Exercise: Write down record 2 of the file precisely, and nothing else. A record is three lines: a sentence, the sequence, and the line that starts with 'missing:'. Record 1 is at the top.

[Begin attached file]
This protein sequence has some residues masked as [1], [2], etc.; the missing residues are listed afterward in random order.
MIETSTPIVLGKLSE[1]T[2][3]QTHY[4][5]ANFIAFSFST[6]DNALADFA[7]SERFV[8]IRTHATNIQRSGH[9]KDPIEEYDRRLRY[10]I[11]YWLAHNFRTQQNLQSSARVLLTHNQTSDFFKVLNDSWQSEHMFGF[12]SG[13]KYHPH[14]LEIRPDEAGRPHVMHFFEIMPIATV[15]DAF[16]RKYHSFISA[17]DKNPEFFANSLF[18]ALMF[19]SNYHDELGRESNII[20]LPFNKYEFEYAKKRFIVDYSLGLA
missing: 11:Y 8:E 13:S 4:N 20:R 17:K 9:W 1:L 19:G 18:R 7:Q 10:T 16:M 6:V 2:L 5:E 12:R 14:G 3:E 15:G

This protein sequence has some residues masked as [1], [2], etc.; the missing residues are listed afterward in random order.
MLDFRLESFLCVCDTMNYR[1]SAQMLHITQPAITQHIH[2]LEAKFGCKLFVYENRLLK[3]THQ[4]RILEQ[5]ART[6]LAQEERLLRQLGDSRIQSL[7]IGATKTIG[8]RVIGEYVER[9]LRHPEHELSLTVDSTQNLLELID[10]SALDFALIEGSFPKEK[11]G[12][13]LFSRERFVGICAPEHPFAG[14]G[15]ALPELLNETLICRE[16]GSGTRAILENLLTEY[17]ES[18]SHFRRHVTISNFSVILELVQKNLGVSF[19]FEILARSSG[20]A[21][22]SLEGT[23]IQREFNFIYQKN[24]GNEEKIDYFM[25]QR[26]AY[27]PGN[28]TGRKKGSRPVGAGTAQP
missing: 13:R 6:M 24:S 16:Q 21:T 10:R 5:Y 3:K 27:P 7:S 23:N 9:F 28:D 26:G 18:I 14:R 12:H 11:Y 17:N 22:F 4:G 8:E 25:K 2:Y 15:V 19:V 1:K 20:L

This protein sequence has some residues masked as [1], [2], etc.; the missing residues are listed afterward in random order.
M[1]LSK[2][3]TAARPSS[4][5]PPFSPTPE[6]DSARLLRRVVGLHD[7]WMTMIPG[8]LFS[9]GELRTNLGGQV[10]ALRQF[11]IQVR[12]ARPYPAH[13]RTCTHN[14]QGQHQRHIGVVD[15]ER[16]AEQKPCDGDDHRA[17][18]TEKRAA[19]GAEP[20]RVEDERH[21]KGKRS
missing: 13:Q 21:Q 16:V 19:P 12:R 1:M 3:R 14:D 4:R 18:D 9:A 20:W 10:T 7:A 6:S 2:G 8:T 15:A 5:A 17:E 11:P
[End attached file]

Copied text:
This protein sequence has some residues masked as [1], [2], etc.; the missing residues are listed afterward in random order.
MLDFRLESFLCVCDTMNYR[1]SAQMLHITQPAITQHIH[2]LEAKFGCKLFVYENRLLK[3]THQ[4]RILEQ[5]ART[6]LAQEERLLRQLGDSRIQSL[7]IGATKTIG[8]RVIGEYVER[9]LRHPEHELSLTVDSTQNLLELID[10]SALDFALIEGSFPKEK[11]G[12][13]LFSRERFVGICAPEHPFAG[14]G[15]ALPELLNETLICRE[16]GSGTRAILENLLTEY[17]ES[18]SHFRRHVTISNFSVILELVQKNLGVSF[19]FEILARSSG[20]A[21][22]SLEGT[23]IQREFNFIYQKN[24]GNEEKIDYFM[25]QR[26]AY[27]PGN[28]TGRKKGSRPVGAGTAQP
missing: 13:R 6:M 24:S 16:Q 21:T 10:R 5:Y 3:K 27:P 7:S 23:N 9:F 28:D 26:G 18:I 14:R 12:H 11:Y 17:N 22:F 4:G 8:E 25:K 2:Y 15:V 19:V 1:K 20:L